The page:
Farm Animals

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  1. Sally Palmer says:

    Awesome! So much heart and work has gone into this. This makes an important difference in reducing the suffering of factory farm animals. Thank you, Kitty, for the good news. Shared💚👏💚👏

  2. Michele Jankelow says:

    Super wonderful work HSUS! Thank you!
    Thank you to Gov Brown for the courage, respect and dignity she has made possible for so many egg laying hens!

  3. ranjana says:

    What is the per bird area afforded in the WA law?

  4. Giselle says:

    This is definitely a step in the right direction. I still can’t believe we allowed this practice to continue for as long as we did. It’s absolute insanity that these birds are not being treated as living breathing animals, but instead are being confined for the entirety of their lives and treated as egg laying automatons. Absolutely disgusting. Personally I think egg companies who treat their birds this way should be dismantled.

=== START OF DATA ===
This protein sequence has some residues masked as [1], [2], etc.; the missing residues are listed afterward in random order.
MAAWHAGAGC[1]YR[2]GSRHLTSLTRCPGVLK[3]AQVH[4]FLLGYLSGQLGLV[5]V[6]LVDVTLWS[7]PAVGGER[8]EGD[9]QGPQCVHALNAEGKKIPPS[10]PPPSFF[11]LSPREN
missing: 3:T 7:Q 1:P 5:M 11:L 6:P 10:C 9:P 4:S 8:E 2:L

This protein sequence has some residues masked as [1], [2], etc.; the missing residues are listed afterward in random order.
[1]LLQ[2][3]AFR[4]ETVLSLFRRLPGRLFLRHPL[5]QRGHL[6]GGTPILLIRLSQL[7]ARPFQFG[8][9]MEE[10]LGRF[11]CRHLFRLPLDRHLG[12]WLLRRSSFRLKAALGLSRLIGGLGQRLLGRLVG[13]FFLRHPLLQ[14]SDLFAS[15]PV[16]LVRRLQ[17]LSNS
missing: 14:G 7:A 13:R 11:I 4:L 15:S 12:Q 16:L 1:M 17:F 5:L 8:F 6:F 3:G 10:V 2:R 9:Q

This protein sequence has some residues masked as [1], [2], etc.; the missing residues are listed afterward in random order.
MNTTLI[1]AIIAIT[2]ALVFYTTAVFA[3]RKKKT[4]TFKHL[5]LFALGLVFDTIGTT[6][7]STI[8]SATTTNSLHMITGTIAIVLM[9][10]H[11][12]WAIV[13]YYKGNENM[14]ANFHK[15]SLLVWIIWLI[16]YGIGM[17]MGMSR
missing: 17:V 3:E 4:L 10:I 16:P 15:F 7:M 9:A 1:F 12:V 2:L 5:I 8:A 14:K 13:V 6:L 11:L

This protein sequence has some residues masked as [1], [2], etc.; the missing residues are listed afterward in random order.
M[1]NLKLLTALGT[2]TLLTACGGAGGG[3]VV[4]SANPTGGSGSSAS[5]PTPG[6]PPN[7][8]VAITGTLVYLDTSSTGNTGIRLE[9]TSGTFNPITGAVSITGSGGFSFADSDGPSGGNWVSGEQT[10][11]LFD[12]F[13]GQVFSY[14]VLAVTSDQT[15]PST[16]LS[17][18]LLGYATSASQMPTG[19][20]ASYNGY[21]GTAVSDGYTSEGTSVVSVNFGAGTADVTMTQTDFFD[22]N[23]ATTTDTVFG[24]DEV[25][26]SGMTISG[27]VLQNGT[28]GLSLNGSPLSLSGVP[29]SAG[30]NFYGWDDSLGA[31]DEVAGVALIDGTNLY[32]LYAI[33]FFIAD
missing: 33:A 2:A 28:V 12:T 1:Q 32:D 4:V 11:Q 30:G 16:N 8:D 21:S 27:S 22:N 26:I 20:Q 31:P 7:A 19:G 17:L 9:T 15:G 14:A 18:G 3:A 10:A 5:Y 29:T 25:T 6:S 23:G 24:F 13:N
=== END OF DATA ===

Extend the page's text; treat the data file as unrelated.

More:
5. Martha Hall says:

    My state Fish and Wildlife Department, just killed the fourth wolf pack for the same rancher, owner of the Diamond M Ranch. Three were successfully breeding packs. Now 26 wolves have been killed for this rancher, all shot from helicopters, including the puppies. HSUS has an employee who sits on our state’s Wolf Advisory Group and he has never opposed killing wolves and wolf packs for this rancher. In 2016 when another pack was killed, he signed a press release saying wolves have to be killed to get social acceptance. No science supports this theory and this rancher certainly has not accepted wolves. The 80,000 acres of public land he leases from the USFS now has no wolves – again. Wolves are listed as an endangered species by our state. In 2012 the first pack was killed for this ranch,